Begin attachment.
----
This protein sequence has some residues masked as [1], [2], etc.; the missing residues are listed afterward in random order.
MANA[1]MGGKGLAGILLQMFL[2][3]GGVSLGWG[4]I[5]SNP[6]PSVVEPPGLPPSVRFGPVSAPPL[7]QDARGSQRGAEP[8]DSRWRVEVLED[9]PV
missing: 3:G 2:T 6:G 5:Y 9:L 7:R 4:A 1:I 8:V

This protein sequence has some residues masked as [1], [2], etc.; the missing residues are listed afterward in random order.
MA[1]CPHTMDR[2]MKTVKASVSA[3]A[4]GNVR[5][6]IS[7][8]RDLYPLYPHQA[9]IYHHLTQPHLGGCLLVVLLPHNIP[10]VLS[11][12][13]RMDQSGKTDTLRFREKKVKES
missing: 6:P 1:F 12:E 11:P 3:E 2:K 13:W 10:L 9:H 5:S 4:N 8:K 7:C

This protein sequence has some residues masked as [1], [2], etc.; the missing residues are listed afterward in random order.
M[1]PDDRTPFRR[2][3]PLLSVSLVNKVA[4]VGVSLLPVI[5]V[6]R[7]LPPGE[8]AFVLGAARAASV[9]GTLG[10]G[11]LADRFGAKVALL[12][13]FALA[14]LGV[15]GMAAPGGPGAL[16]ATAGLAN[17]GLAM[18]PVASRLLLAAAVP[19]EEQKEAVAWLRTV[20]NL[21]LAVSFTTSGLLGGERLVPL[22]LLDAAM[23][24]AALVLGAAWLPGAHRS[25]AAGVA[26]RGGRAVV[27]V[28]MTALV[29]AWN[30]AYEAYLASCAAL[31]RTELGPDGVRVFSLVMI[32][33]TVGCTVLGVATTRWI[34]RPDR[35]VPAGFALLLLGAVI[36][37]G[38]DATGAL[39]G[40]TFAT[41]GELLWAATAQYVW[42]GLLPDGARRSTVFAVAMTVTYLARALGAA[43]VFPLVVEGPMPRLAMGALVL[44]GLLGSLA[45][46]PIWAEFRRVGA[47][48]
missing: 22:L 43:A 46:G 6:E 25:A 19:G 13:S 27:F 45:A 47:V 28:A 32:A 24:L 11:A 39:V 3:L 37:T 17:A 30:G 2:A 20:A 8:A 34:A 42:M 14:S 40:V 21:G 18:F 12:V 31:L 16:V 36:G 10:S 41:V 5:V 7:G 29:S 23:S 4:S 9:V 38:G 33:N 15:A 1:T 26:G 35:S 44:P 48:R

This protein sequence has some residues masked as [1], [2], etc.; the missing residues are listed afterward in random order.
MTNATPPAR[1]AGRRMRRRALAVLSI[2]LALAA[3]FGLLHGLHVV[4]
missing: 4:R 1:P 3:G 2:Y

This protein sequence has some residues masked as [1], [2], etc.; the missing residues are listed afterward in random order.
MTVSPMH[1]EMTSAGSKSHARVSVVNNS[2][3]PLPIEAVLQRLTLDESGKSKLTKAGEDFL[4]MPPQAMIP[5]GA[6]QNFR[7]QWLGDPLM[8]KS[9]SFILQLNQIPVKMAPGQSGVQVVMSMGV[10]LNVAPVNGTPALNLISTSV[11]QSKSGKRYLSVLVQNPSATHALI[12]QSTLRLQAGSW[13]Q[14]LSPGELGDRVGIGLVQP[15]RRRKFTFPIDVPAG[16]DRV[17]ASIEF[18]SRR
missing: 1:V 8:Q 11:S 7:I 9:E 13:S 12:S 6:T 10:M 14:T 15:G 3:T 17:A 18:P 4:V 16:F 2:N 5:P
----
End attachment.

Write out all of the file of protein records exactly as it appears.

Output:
This protein sequence has some residues masked as [1], [2], etc.; the missing residues are listed afterward in random order.
MANA[1]MGGKGLAGILLQMFL[2][3]GGVSLGWG[4]I[5]SNP[6]PSVVEPPGLPPSVRFGPVSAPPL[7]QDARGSQRGAEP[8]DSRWRVEVLED[9]PV
missing: 3:G 2:T 6:G 5:Y 9:L 7:R 4:A 1:I 8:V

This protein sequence has some residues masked as [1], [2], etc.; the missing residues are listed afterward in random order.
MA[1]CPHTMDR[2]MKTVKASVSA[3]A[4]GNVR[5][6]IS[7][8]RDLYPLYPHQA[9]IYHHLTQPHLGGCLLVVLLPHNIP[10]VLS[11][12][13]RMDQSGKTDTLRFREKKVKES
missing: 6:P 1:F 12:E 11:P 3:E 2:K 13:W 10:L 9:H 5:S 4:N 8:K 7:C

This protein sequence has some residues masked as [1], [2], etc.; the missing residues are listed afterward in random order.
M[1]PDDRTPFRR[2][3]PLLSVSLVNKVA[4]VGVSLLPVI[5]V[6]R[7]LPPGE[8]AFVLGAARAASV[9]GTLG[10]G[11]LADRFGAKVALL[12][13]FALA[14]LGV[15]GMAAPGGPGAL[16]ATAGLAN[17]GLAM[18]PVASRLLLAAAVP[19]EEQKEAVAWLRTV[20]NL[21]LAVSFTTSGLLGGERLVPL[22]LLDAAM[23][24]AALVLGAAWLPGAHRS[25]AAGVA[26]RGGRAVV[27]V[28]MTALV[29]AWN[30]AYEAYLASCAAL[31]RTELGPDGVRVFSLVMI[32][33]TVGCTVLGVATTRWI[34]RPDR[35]VPAGFALLLLGAVI[36][37]G[38]DATGAL[39]G[40]TFAT[41]GELLWAATAQYVW[42]GLLPDGARRSTVFAVAMTVTYLARALGAA[43]VFPLVVEGPMPRLAMGALVL[44]GLLGSLA[45][46]PIWAEFRRVGA[47][48]
missing: 22:L 43:A 46:G 6:E 25:A 19:G 13:S 27:F 45:A 47:V 28:A 32:A 24:L 11:A 39:V 3:L 37:T 17:A 30:G 2:A 20:A 8:A 34:A 42:M 14:S 40:V 21:G 18:F 12:V 31:L 16:V 36:G 10:S 41:V 5:V 7:G 29:S 23:S 4:S 9:V 38:G 33:N 15:A 1:T 26:G 35:S 44:P 48:R

This protein sequence has some residues masked as [1], [2], etc.; the missing residues are listed afterward in random order.
MTNATPPAR[1]AGRRMRRRALAVLSI[2]LALAA[3]FGLLHGLHVV[4]
missing: 4:R 1:P 3:G 2:Y

This protein sequence has some residues masked as [1], [2], etc.; the missing residues are listed afterward in random order.
MTVSPMH[1]EMTSAGSKSHARVSVVNNS[2][3]PLPIEAVLQRLTLDESGKSKLTKAGEDFL[4]MPPQAMIP[5]GA[6]QNFR[7]QWLGDPLM[8]KS[9]SFILQLNQIPVKMAPGQSGVQVVMSMGV[10]LNVAPVNGTPALNLISTSV[11]QSKSGKRYLSVLVQNPSATHALI[12]QSTLRLQAGSW[13]Q[14]LSPGELGDRVGIGLVQP[15]RRRKFTFPIDVPAG[16]DRV[17]ASIEF[18]SRR
missing: 1:V 8:Q 11:S 7:I 9:E 13:S 12:S 6:T 10:M 14:T 15:G 3:T 17:A 18:P 4:V 16:F 2:N 5:P